Ensuring your front of house staff know the menu back-to-front is also a safety measure, with a growing number of diners subscribing to certain dietary requirements.

“Every second person is gluten-free these days, so the pressure is on staff to know what questions to ask. Is the person on a specific diet or are they Coeliac? Are they dairy intolerant? You’ve just got to be so on top of it. That has been something that, for us, has started taking up a lot more training,” McDermott said.

3. Accommodate everyone

It might be a cumbersome task, but successful pub operators are the ones that offer an enjoyable dining experience for everyone – regardless of their eating habits.

Wirth was quite resistant to subscribing to a menu formula which has a certain number of vegetarian, gluten-free and vegan options, for example, but as time has gone on he’s simply had to relent.veg.jpg

“It got to a point about a year ago where we had to have a menu that has all these little codes on it …  we’ve got to have, say, two vegetarian snacks, a vegetarian taco, salads need to have vegetarian options, you’ve got to have a vegetarian schnitzel,” he said. “When I started doing menus with our chefs five years ago, we didn’t have to think about that so much, but now you definitely do. You get crucified online if you don’t have all the options. People are heavily insulted in you don’t have gluten-free tacos.”

4. Hire the right chef

Cooking is only half the job, said McDermott. Modern day chefs need to be as comfortable with a spreadsheet as they are with a saucepan.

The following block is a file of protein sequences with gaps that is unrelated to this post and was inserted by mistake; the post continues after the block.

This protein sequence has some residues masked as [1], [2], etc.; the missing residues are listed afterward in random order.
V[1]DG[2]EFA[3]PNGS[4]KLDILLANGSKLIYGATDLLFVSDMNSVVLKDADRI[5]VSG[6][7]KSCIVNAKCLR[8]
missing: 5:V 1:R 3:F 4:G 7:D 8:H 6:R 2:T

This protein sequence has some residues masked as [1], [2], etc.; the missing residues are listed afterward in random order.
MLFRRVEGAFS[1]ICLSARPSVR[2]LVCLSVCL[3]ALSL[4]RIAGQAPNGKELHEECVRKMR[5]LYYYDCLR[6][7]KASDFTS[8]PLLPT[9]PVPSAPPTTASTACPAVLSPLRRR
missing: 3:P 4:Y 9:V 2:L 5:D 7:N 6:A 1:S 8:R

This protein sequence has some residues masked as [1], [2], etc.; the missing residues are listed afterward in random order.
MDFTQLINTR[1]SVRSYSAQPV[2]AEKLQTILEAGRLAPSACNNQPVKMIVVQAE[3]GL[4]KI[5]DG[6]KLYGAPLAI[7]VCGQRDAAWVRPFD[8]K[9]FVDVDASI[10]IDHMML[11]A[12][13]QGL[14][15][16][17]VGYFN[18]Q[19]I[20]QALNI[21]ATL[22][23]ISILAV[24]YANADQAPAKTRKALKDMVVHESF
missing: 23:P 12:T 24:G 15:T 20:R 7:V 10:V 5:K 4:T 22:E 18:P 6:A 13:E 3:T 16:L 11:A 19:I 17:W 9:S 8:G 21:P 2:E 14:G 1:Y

“If you can’t spreadsheet, get out of the kitchen,” he said. “Costing is so important. The first chef we had, his food was amazing but eventually when I went through the costings it was just like he was giving stuff away. It was ridiculous. His staffing was ridiculous. But Matt, who we have now, can put everything in front of you on a screen; he’ll say ‘this is what this [dish] costs, and these are my projections.’ You just need to be able to use Excel, as a minimum requirement.”

Another fundamental part of the job for today’s chefs is to ensure that what they’re plating up looks enticing and gets people talking. Of course that’s always been the case, but the difference today is that so many more sets of eyes are seeing what you’re serving.


“The things that are unique to your venue are the things that people end up taking photos of and putting on Instagram,” said Wirth. “We had this dish at The Oxford Tavern – the pub used to have jelly wrestling and topless waitresses but when we took it over we got rid of that – but we put this dessert on that’s called The Jelly Wrestle. It’s this mound of ice cream and cream. It’s like the ultimate kids’ dessert, but if there’s three people, we serve it with two scoops of ice cream so that there’s not enough for everyone and they have to basically wrestle for it. We also serve it with no cutlery and only with gloves, so you have to eat it with your hands … If you go on Instagram you can see that that’s the dish that everyone takes photos of and puts online.

“You do end up designing the menu so you have one of those sort of dishes on there.”